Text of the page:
Transport Heavyweight Championship: Julie Anne v Gerry

Julie Anne Genter is a transport heavyweight. She’s got all the academic qualifications and consultancy  experience to know what she’s talking about as far as transport is concerned. Gerry Brownlee is a heavyweight too, although his most admirable qualification in that regard appears to be his loyalty to the National Party and his being prepared to take one (or two, or three) for the team.

So here’s how they shaped up in 3 rounds of sparring in Parliament last week:

Round 1:

Round 2:

Round 3:

Big points win to Julie Anne.  We have the long Easter recess for Parliament now, but I suspect when it resumes Julie Anne will win by TKO.

We Greens support non-violence, so however big and ignorant the opponent is, we still need to leave him or her with some respect. So no KO leaving Gerry convulsing on the canvas – although I’m sure you could do that, metaphorically, should you choose, Julie Anne.

Blessed silence

Congratulations to Metiria Turei!  She seems to have discovered the secret to silencing Gerry Brownlee.  Now if she can just extend her powers beyond the debating chamber…

Of course, I’m not quite sure how, according to the Speaker and Kiwiblog,  the general public is supposed to “having heard the question and seen the Minister’s refusal to answer it, [make] the final judgment on the situation”.

“Ministers would be very unwise to refuse to answer them, because in the court of public opinion a Minister would be condemned for refusing to do so.”

I’m all for being an active, informed and engaged member of the polity, but requiring the public to continuously listen to parliamentary debates so that they can learn that Brownlee acted like a pratt, is perhaps asking a  bit much commitment on their behalf.  So I guess the minister gets away with his contempt for proper debate this time.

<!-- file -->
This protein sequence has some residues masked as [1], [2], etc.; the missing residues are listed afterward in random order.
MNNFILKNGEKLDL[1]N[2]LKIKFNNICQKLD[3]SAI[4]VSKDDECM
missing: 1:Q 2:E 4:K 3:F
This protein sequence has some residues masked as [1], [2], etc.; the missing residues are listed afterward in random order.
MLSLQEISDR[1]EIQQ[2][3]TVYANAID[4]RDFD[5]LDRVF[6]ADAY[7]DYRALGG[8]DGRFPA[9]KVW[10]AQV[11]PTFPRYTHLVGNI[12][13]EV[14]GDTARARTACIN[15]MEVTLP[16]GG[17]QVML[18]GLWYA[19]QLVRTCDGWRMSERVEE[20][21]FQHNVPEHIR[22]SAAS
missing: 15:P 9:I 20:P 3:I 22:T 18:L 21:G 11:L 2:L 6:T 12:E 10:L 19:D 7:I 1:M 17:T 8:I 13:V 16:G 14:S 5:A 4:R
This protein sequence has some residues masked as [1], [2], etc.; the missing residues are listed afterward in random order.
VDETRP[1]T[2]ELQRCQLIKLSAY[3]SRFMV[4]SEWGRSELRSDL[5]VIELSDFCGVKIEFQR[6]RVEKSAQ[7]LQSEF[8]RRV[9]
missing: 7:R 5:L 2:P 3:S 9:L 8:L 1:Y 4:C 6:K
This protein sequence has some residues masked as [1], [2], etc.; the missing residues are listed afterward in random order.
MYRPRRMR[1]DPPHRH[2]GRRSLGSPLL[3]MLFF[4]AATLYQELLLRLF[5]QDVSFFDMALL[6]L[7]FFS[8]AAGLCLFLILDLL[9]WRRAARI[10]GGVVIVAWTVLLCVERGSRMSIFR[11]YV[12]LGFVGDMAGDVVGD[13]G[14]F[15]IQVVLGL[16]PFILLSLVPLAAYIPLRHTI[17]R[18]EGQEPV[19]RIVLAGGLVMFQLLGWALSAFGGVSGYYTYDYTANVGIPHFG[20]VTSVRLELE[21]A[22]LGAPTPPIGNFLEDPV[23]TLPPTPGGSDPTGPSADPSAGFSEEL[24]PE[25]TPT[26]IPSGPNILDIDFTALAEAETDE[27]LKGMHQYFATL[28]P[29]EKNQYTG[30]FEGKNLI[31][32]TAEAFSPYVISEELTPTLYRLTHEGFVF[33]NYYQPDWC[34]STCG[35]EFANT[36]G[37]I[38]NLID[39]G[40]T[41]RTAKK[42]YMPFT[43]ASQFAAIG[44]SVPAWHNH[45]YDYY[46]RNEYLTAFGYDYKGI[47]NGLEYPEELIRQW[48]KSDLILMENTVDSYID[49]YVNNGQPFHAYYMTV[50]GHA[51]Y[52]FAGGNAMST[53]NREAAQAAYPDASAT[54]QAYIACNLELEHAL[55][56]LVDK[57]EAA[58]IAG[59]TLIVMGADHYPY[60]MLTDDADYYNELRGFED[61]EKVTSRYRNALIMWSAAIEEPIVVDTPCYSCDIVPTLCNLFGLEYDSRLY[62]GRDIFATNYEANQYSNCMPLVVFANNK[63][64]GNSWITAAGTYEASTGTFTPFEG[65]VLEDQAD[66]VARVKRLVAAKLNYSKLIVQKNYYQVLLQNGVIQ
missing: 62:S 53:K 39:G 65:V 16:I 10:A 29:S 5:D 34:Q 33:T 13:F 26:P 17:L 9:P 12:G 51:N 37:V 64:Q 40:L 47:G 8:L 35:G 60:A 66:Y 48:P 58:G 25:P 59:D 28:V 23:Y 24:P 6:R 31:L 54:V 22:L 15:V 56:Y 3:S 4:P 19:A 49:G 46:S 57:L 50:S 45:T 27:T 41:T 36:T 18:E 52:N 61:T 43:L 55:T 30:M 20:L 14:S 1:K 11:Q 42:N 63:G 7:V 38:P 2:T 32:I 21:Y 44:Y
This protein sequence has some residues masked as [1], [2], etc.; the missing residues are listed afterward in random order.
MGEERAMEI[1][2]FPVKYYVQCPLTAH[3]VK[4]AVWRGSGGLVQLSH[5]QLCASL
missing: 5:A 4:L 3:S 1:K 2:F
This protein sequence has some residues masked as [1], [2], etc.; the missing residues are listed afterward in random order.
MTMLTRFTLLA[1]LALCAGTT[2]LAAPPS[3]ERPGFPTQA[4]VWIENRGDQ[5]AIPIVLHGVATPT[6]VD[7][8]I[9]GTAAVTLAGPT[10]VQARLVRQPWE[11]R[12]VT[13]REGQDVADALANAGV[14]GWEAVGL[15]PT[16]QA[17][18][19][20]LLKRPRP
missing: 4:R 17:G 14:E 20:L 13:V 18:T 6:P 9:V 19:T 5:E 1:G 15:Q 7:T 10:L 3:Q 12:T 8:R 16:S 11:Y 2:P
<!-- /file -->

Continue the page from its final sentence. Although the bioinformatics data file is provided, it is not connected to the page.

Max Bradford’s unfinished business

Remember this guy?

Yes it’s former National Party Energy Minister Max Bradford. The same Max Bradford whom I recall Paul Holmes continually lampooning in the lead-up to the 1999 election by replaying a clip of him saying:

…competition would bring electricity prices for the consumer down.

Well, it hadn’t by 1999 and, as the Commerce Commission has found, it still hasn’t. Electricity consumers have been ripped off to the extent of $4.3 billion since Bradford’s reforms came into effect according to the research conducted by Professor Frank Wolak of Stanford University for the Commission.

What’s worse is that according to the Commerce Commission it has all been perfectly legal.

The Max Bradford solution was to split the old Electricity Corporation up into four corporate entities to force them to act competitively. They privatised one of them, Contact Energy, in 1999. Fortunately, National lost office before they managed to hock off the other three, Meridian Energy, Genesis Energy and Mighty River Power.

The competitive model has been shown to be a miserable failure. So what’s the current Minister of Energy Gerry Brownlee’s solution?

Mr Brownlee said that the Government was prepared to make big changes to the electricity industry to stop massive price rises.

That included examining the market model introduced in the late 1990s by the former National government and the possibility of breaking up big state-owned retailer-generators such as Meridian and Genesis, he said.